READ MORE

  • Bermuda Grass – Disease – Brown Patch

    Brown patch is most prevalent on bermudagrass which has been heavily fertilized when night temperatures are above 68 degrees and day temperature are above 80 degrees. Dead patches of grass may start small but can grow and join together to...

    READ MORE

  • Lawn – Growing in Shade

    OK. I admit it. I have given up. I came to the conclusion that grass just would not grow in the corner of my lawn near the ornamental cherry trees. The shade there is so dense that my grass, no...

    READ MORE

  • St. Augustine Grass Seed – Where to Buy

    Q: Please tell me where I can buy St. Augustine grass seeds. Our lawn has some now and we like it a lot, but we’re having trouble finding seeds. A: You can’t buy St. Augustinegrass seed. The plant is very...

    READ MORE

  • Lawn – Leveling

    A new home in my neighborhood had bermudagrass sod planted in March. By May, one area was a perfect checkerboard of straight lines, composed of weedy plants, surrounding the individual squares of sod. Evidently the sod installers were in such...

    READ MORE

  • RECENT ARTICLES
  • POPULAR ARTICLES

Hyssop

Hyssopus officinalis taken from The Georgia Fruit and Vegetable Book by Walter Reeves and Felder Rushing A native of southern Europe and Asia, hyssop has been used for centuries as a flavoring in soups, stews, or teas and may be...

READ MORE

Lavender

Lavandula spp. taken from The Georgia Fruit and Vegetable Book by Walter Reeves and Felder Rushing Perennial. English Lavender (Lavandula angustifolia) is the best known but least adapted to growing in the Southeast. Look for hybrids such as ‘Dutch’, ‘Provence’...

READ MORE

Lemon Balm

Melissa officinalis taken from The Georgia Fruit and Vegetable Book by Walter Reeves and Felder Rushing Perennial. Thomas Jefferson grew Lemon Balm in his garden at Monticello. This upright plant (24 inches) has hairy, square, branched stems. The dark green...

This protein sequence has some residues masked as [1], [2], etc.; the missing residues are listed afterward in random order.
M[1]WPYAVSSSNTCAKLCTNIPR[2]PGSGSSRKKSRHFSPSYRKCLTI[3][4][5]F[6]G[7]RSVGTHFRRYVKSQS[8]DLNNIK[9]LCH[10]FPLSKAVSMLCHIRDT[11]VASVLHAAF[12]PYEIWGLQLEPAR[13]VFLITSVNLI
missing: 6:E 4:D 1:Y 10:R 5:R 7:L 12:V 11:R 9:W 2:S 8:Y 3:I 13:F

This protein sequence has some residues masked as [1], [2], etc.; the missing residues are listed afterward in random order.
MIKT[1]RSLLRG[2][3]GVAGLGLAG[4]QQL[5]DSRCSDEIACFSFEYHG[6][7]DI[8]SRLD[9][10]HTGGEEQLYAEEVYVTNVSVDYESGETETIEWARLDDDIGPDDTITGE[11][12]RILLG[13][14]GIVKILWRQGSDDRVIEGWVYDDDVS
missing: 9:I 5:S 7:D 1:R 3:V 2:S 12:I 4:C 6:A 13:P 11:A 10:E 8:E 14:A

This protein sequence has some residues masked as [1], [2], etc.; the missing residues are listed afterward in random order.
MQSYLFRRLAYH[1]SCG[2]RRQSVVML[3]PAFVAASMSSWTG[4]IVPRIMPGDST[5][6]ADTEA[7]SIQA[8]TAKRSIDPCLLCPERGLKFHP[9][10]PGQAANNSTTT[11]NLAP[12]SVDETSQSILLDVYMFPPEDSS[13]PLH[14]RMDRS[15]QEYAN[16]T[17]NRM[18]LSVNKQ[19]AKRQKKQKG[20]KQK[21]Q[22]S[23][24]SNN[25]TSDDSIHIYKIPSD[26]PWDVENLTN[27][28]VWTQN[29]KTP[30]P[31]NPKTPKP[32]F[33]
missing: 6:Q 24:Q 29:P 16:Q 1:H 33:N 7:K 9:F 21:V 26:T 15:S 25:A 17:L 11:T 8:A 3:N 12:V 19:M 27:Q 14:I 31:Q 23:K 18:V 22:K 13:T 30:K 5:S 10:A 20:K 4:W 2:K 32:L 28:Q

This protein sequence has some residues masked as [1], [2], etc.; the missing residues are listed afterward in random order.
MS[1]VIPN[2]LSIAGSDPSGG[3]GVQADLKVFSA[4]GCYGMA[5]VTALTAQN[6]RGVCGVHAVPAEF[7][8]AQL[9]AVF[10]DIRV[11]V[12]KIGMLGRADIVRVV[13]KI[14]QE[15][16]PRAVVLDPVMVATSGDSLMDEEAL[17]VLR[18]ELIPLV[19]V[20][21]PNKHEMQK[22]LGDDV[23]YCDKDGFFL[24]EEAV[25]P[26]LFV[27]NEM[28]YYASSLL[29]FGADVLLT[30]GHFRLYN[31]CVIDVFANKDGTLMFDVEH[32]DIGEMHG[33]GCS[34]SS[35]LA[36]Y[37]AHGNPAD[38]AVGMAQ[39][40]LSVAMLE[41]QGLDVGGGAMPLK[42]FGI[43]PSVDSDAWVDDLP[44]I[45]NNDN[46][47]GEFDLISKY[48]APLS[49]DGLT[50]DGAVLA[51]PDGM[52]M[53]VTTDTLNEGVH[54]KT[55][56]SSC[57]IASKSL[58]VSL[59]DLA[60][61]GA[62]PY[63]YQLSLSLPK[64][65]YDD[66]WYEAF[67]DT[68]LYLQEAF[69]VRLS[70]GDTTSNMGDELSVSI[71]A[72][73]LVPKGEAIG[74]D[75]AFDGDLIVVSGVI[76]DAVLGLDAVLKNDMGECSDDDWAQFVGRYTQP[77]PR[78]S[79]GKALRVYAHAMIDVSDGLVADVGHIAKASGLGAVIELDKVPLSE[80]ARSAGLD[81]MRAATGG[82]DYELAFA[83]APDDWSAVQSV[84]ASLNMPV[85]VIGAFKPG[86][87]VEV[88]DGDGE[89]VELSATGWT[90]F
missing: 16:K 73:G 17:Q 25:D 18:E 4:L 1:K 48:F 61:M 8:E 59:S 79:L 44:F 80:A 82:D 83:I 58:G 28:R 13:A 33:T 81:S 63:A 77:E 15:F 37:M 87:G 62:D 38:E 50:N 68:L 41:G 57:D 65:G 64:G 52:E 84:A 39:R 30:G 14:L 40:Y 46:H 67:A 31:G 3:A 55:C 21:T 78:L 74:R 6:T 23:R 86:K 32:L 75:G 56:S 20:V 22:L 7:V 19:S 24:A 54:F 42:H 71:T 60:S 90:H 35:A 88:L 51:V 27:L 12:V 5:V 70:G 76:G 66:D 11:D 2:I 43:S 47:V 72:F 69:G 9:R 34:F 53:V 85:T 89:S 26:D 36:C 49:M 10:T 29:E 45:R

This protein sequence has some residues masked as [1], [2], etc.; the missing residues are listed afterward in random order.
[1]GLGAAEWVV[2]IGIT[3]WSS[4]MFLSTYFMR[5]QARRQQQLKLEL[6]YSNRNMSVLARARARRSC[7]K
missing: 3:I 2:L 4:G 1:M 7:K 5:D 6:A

READ MORE

Crapemyrtle Pruning – Art Morris’ Comments

I think we all agree that the preferable treatment for a crape is to plant in the right place and let it go. Pollarding is intended to remove only the annual sprouts from a pollard head, and is done correctly...

READ MORE

Crapemyrtle Pruning – Shannon Pable’s Comments

“Here’s how I look at it: “For pollarding, you cut above the last pollarded cut; i.e. cut the newer wood and avoid cutting into the older wood…leaving some existing lateral branching. By cutting into the older wood you would increase...

READ MORE

Beet

Beta vulgaris Garden beets are closely related to sugar beets and to Swiss chard. All are the same species and are members of the goosefoot family. Beets originated in the maritime regions of Europe, and gardeners hybridized them in Germany...

READ MORE

Crapemyrtle Cultivars

Crape myrtles are one of the most beautiful and carefree flowering plants of the Southern landscape. There are many different cultivars, with different flower colors and growing heights. This publication from the University of Georgia gives information on crape myrtle...

READ MORE

Shallot

Allium cepa var. aggregatum Shallots are related to onions, but have a milder, more delicate flavor. In some parts of the country people call any green onion a shallot. The difference is that onion bulbs develop only 1 sprout per...

READ MORE

Crapemyrtle – Pruned Poorly – Pictures

A poorly-pruned crapemyrtle is one where the top has been thoughtlessly hacked back to a...

READ MORE

Crapemyrtle – Pruned Correctly – Pictures

In my view, a well-pruned crapemyrtle has architectural form and a graceful...

READ MORE

Boxwood – Warts on Stem

Not long ago I discussed the symptoms of boxwood leaf miners. If your boxwood leaves do not have the characteristic reddish-yellow mottling caused by the miner, what else could cause a thinning, unhealthy shrub? Taft Eaker runs the homeowner landscape...

READ MORE

Boxwood – Varieties

In the nursery trade there are basically two species of Boxwood available, English Boxwood (Buxus sempervirens) and Japanese Boxwood (Buxus microphylla). English Boxwood is native to southern Europe, northern Africa and western Asia and sometimes is referred to as Common...

READ MORE

Bamboo – Clumping